Adolfo Farsari (1841 - 1898)
Adolfo Farsari was born in Vicenza. He began a career in the Italian military in 1859 but emigrated to the United States in 1863 and, a fervent abolitionist, Farsari served with the Union Army as a New York State Volunteer Cavalry trooper until the end of the American Civil War. in 1873 moved to Japan. Based in Yokohama, Farsari formed a partnership with E.A. Sargent. Their firm, Sargent, Farsari & Co., dealt in smokers' supplies, stationery, visiting cards, newspapers, magazines and novels, Japanese and English conversation books, dictionaries, guidebooks, maps, and photographic views of Japan. He took up photography in 1883 and in In 1885 he formed a partnership with photographer Tamamura Kozaburo to acquire the Stillfried & Andersen studio. In February 1886 a fire destroyed all of Farsari's negatives, and he then toured Japan for five months taking new photographs to replace them. He reopened his studio in 1887. Despite his losses in the fire, by 1889 Farsari's stock comprised about 1,000 Japanese landscapes and genre portraits.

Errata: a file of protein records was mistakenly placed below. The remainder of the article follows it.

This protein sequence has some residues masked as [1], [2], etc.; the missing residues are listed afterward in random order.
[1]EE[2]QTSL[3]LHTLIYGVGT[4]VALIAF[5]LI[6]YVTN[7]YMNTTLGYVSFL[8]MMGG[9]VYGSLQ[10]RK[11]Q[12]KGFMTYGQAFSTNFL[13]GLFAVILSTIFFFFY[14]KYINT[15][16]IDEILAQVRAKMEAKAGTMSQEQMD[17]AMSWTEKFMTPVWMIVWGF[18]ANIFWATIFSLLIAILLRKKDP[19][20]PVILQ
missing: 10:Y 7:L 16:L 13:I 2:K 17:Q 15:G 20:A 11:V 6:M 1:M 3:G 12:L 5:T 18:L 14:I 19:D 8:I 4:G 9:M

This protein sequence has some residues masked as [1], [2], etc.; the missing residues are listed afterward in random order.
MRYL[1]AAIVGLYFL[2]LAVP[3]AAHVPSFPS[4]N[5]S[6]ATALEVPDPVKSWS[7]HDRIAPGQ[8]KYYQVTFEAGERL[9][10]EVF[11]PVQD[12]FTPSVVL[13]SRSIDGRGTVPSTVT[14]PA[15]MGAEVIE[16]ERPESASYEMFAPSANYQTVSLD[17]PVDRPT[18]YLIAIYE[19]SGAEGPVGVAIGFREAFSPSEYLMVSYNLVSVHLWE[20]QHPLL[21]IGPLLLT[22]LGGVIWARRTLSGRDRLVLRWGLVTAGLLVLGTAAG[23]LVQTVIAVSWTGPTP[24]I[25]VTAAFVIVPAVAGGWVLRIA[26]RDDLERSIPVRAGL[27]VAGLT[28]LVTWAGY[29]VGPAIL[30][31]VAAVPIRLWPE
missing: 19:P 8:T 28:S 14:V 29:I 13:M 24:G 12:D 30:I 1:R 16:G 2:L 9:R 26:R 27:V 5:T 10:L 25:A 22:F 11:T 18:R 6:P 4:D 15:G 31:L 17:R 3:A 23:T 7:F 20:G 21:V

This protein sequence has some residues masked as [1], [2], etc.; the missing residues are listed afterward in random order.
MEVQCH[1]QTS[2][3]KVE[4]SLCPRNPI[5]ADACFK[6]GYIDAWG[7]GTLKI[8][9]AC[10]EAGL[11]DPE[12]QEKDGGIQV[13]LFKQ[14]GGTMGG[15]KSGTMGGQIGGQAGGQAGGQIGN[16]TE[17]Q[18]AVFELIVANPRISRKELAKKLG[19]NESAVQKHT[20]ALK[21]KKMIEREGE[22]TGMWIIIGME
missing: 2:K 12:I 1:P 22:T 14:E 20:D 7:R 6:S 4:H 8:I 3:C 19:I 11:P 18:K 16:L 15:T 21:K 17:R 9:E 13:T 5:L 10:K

Following the innovations of Felice Beato and Baron Raimund von Stillfried, Farsari further developed the trade in photograph albums. His studio generally produced sepia monochrome albumen prints that were hand-coloured andmounted on album leaves. Following Farsari's departure from Japan in 1890, his studio continued to operate and even listed him as proprietor until 1901, when Tonokura Tsunetaro became the owner.